The game is a single player linear hack and slack with puzzles dashed in here and there, and smidgen of platforming too. Much like the story mode, I felt very ‘meh’y with the gameplay. It wasn’t bad, but it wasn’t exactly exciting me and making me want to play more of it. It felt very bland and plain. The combat is easy to use, with a few simple combos for you to learn, you will soon be able to master most regular foes that are thrown at you. At the start of the game you have access to one sword, this will be your main weapon, but throughout the story you will unlock and find more weapons. These weapons have their own uses apart from being used in combat, such as using the electric fist weapons to destroy frozen icicles in your way. These side weapons can be upgraded in the same way your main weapon can, by using the souls you collect off fallen enemies as currency to purchase upgrades and new combos to use.  All three weapons use the same combinations of buttons to pull of the same style attack. This felt very lazy and again didn’t help with the repetitive nature of the gameplay. It would have been nice to see a lot more variety with the attacks with very different styles of weapons.

The best part about the gameplay is the boss fights. Each zone tends to end with a boss, and as you’d expect, the bosses are harder and have their own unique set of abilities and fighting style. This did add some variety into the otherwise mundane hacking and slashing. Most boss fights require you to do something out of the ordinary to take them down.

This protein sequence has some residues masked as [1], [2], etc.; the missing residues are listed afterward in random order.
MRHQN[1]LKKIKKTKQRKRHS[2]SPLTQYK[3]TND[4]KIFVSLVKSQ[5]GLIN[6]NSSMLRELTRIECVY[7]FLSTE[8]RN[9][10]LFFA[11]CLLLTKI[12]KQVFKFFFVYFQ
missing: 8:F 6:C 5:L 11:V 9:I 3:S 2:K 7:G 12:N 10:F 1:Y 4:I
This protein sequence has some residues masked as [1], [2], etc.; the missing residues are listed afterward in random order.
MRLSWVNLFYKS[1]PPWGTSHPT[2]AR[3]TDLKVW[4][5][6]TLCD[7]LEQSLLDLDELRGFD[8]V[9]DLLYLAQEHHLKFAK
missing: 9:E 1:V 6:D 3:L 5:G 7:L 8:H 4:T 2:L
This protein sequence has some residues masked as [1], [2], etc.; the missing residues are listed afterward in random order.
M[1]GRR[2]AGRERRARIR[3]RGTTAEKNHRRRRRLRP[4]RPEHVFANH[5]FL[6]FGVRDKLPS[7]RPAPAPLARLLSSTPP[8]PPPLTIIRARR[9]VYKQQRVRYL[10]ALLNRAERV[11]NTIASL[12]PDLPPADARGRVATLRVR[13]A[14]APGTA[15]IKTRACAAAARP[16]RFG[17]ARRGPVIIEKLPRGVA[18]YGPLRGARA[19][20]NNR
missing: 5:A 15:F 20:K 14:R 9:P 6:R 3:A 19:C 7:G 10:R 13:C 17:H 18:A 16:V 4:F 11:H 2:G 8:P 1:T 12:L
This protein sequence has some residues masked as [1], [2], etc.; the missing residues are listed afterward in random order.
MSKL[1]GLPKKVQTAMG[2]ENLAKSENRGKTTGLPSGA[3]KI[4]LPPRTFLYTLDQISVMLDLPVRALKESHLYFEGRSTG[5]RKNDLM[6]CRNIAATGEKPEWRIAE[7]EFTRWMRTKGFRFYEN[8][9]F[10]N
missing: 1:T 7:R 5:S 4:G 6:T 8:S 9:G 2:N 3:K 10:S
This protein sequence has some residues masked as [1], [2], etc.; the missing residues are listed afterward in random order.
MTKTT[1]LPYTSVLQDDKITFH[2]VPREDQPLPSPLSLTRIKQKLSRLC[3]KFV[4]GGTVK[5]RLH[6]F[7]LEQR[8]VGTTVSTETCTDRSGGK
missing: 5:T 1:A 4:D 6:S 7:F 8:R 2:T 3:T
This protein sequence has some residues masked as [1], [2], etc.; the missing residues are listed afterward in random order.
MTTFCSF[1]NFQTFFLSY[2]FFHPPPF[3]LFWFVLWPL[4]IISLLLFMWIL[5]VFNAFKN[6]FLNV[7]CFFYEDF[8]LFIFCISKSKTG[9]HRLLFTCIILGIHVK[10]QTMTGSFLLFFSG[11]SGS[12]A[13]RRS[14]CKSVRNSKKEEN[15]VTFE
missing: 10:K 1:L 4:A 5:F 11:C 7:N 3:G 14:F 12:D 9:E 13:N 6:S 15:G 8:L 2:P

The whole game took me around 16 hours to complete. That was definitely 8 hours too many for me if I am honest. By the time I had reached the last third of the game I was ready for it to be over because I wasn’t seeing anything new, and much of the content felt repetitive from that point on.

I also found the game particularly challenging to control. I started off using the Xbox controller, but when it came to situations where I was having to aim with ranged weapons, I absolutely had to make the switch to using the keyboard and mouse. Sadly you can’t just swap on the fly. I had to save, close the game and reopen it if I wanted to swap my control method. Also around 50% through the game I tried playing with the Steam controller with my Steam Link. This was a little better with the aiming, but ultimately I ended up going back to the Xbox controller and battling through solely using that till the end.

If it weren’t for these controller issues, I’d say Darksiders would have been a perfect introduction to the action adventure genre, but they hold it back for only those with advanced skills. The tutorial system in game is OK. There isn’t any need for an extremely in depth tutorial as the basics of the gameplay is simple though

Overall I had an average time playing Darksiders. It’s not the worst game out there, but it is certainly not the best. It doesn’t do much wrong, but I just couldn’t enjoy myself playing it. The control problems had a lot to do with it, but I also need an interesting story to get engrossed in if I am going to enjoy an adventure game like this. The actual remastering of the game is top notch though. It looks great, sounds great and has no performance problems what so ever. I’d only recommend playing it if you have it on PC already, and got the remastered edition’s free upgrade. If you have a console, and would have to purchase it separately. I’d say spend your time and money else where on the newer games in this genre instead, as you aren’t missing a ton of original content.

The Good

  • Graphics
  • Voice acting
  • No technical issues

The Bad

  • Bland story
  • Repetitive gameplay
  • Controller problems

Written by: Tom Olson